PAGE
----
Scientists said Thursday that they have isolated a gene that instructs the body to build tiny new blood vessels, a crucial step in cancer growth, and they say this could open new strategies to defeat malignancies.
The researchers who purified and analyzed the protein, named angiogenin, which this gene controls, say it is the first time that an organ-forming protein has been understood in detail.
The discovery is the culmination of 10 years of work by Dr. Bert L. Vallee and colleagues at Harvard Medical School. Three scientific papers describing their research are being published in the latest issue of the journal Biochemistry.
Experts say the work represents a major step in the study of angiogenesis, or blood vessel formation, which was pioneered two decades ago by Dr. Judah Folkman, another Harvard researcher.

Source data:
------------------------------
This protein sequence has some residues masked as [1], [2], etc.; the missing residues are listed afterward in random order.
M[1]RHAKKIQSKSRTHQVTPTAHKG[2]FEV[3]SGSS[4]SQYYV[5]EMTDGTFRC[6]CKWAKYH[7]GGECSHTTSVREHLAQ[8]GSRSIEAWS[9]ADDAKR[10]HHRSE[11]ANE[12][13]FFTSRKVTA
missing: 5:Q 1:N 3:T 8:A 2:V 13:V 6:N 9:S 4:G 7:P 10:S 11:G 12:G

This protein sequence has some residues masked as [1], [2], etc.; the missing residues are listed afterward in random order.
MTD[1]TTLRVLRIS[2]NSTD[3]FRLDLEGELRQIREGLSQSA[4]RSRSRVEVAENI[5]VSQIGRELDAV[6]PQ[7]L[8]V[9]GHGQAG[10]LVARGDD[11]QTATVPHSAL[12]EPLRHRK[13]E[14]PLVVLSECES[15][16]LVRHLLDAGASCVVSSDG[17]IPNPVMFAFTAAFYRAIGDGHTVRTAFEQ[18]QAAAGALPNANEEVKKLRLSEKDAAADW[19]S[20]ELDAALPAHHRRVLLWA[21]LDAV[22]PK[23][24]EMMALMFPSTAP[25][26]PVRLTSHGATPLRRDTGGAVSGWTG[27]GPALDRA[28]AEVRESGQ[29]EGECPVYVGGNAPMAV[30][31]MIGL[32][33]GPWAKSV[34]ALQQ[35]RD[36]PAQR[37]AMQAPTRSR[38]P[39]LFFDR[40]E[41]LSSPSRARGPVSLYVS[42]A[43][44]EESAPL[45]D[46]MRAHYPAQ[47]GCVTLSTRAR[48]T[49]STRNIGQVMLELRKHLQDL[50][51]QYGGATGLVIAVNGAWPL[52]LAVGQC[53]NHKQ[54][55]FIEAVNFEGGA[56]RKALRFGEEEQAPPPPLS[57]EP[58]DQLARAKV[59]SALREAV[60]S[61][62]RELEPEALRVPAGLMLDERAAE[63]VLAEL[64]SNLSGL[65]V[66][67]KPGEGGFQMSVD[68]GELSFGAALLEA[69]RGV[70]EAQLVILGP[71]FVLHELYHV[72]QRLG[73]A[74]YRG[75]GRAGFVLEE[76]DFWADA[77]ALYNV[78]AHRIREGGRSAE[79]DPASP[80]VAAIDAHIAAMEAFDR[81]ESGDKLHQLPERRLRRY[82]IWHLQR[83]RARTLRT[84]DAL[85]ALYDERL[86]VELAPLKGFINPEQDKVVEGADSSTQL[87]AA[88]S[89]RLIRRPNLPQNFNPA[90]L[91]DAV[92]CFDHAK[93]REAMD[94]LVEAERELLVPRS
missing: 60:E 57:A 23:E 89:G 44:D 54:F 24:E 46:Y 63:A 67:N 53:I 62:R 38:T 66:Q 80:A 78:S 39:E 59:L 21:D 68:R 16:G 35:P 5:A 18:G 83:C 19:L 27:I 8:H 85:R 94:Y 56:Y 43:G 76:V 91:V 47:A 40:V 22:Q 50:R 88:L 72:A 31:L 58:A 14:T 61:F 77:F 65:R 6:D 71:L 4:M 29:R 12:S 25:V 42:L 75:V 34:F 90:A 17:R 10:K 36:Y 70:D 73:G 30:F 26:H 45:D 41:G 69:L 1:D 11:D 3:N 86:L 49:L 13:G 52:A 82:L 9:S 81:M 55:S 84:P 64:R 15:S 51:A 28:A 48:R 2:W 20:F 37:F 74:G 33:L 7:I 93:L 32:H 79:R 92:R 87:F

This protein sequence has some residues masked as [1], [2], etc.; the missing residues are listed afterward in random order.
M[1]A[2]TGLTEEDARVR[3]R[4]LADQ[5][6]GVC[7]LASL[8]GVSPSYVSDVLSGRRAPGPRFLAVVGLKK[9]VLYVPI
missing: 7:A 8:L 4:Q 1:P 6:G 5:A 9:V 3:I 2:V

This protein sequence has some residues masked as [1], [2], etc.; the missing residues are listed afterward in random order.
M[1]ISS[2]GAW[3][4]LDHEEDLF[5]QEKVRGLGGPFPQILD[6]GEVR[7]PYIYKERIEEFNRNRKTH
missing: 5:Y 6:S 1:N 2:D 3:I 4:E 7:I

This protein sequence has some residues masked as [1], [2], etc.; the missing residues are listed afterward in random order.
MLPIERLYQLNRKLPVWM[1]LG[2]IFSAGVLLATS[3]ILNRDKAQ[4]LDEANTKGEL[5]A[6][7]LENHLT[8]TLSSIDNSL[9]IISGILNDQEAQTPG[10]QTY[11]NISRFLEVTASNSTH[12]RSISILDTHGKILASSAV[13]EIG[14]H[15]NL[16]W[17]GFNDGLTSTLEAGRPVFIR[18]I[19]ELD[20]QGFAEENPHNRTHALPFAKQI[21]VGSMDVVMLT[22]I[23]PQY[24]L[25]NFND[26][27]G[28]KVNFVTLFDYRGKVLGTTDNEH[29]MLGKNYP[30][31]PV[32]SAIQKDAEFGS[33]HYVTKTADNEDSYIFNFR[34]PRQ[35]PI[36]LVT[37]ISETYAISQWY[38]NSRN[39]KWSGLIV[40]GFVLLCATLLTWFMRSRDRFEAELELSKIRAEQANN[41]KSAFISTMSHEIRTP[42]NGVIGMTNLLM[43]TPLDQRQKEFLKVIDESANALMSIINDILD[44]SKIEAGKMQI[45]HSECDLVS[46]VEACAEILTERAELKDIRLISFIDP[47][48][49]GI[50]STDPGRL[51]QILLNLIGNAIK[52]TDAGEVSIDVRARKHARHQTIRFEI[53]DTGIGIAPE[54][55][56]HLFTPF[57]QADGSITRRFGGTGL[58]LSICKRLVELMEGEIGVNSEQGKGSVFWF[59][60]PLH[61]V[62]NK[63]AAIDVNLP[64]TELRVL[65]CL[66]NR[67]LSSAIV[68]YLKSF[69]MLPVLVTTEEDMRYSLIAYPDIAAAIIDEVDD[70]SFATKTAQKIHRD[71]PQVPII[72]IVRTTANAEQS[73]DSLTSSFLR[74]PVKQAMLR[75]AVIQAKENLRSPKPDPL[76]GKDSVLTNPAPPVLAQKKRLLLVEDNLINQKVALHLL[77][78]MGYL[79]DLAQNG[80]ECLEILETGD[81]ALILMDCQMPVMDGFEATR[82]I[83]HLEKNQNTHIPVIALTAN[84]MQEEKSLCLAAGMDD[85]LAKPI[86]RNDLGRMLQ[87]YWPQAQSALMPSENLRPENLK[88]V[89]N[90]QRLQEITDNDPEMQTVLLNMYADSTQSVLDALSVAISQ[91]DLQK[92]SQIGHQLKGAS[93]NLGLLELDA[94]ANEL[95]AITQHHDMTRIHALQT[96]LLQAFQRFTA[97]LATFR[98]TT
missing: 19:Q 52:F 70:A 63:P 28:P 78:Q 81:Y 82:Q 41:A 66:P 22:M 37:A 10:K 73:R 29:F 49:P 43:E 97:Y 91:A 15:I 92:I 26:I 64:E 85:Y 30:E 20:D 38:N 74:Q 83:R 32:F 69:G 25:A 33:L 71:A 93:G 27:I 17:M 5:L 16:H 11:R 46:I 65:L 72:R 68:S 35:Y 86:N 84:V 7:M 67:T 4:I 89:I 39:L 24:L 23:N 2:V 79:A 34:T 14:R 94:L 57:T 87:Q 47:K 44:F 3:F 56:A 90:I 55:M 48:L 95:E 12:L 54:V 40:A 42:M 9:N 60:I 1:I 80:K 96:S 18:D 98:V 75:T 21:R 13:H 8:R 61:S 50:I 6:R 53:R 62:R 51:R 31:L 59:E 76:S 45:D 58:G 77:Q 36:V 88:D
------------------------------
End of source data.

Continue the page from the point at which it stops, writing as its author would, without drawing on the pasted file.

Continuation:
“It’s a stunning achievement,” Folkman said. “I think it’s very important for the whole field, because it will enlarge everyone’s thinking about how tumors send the signal to keep blood vessels growing in toward them.”
Tumors need a blood supply to grow. Without a network of tiny blood vessels, known as capillaries, cancers would never become large. Cancers send out a chemical signal that encourages surrounding tissue to send capillaries toward them.
Experts theorize that if such chemical signals could be neutralized, cancers would stop growing.
“I would fondly hope that this will prove possible,” Vallee said, adding that much work remains.